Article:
Friday, January 30, 2009

Freakonomics Approach to iPhone Success

There have been a plethora of blog entries on why the iPhone is successful, and of course countless long meetings up in Redmond, Sunnyvale, and Canada (RIM). Of course I am split between my hometown rivals Apple  (from Cupertino, where I went to high school) and Palm  (from Sunnyvale, where I grew up). But the fact is, I now own and use an iPhone, despite my years of having a "Palm Desktop" shortcut on my now bare desktop.

So why is the iPhone successful? I'm going to take a stab at it Freakonomics style, by looking at the seemingly small things that can make a big difference. What was seen with the iPhone was a big launch for the original, but no where near the traction that the 3G hit the ground running with. This is shown much more clearly with the recent Engadget post about "Days to a Million". Did the public really care that much about GPS? Who even knew much about 3G vs. Edge last June? I highly doubt it was the small cosmetic change. Essentially, it was a re-grand opening. With a new price (and a higher AT&T bill). This re-grand opening allowed people to get in on the hype all over again, and this time, with a multi-country launch, it was much stronger, reaching the 1 million mark in about 3 or 4 days. So what am I attributing part of this to?

The bounce-back feature. This is one of the features that Apple is actually planning to sue Palm over, as it is part of their huge portfolio of patents concerning the iPhone and Pre wars. As the lawyers describe in their analysis of the patents, the bounce-back feature when scrolling to the end of the page (in contacts, email, a web page, music...) is a well known iPhone feature. As is the swishing between pages of Apps, though that was somewhat rare in the original iPhone unless you happened to add webapp shortcuts. But still, you could slide around the Springboard. What I find is iPhone owners do this quite consistently even if they're not emailing or texting someone as Blackberry addicts are. So regardless of whether they have a need to use their phone, since it looks cool and its distractingly fun, they're using them. This puts the device in the face of "dumbphone" users and entrances them. Many may say since Blackberry users are constantly emailing people even from the airport terminal, this has the same effect. But I think not - these people look tethered to their devices because they have to, whereas iPhone users are so delighted by the swooshing, flipping, and bouncing, that they are practically a guerilla marketing campaign.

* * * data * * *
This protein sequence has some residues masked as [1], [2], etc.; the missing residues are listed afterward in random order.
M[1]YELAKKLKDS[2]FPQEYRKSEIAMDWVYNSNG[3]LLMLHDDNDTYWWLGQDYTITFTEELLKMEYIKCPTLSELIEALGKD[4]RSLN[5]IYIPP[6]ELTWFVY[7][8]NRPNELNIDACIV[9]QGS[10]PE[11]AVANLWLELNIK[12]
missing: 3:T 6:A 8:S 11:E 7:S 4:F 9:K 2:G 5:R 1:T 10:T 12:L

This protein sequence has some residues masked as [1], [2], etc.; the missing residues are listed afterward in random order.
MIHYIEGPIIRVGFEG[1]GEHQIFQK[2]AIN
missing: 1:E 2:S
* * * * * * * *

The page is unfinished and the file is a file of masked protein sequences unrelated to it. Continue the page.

This brings me back to the multiple launches. This phenomenon caught my eye back with the original iPhone, and by the time the 3G came along, I felt very compelled to buy at least an iPod touch, and I did. I swooshed and bounced for a while, till I realized I could swoosh and bounch and flip much more comfortably on my phone than with two devices in my pocket. The second launch allowed me to do that, because I felt like it was a new product (though I have the original iPhone), and those mesmerized by these simple animations on their friends' or coworkers' originals when and bought the 3G. 

Do you think this was a significant contributor to the iPhone hysteria? Or a contributor at all?

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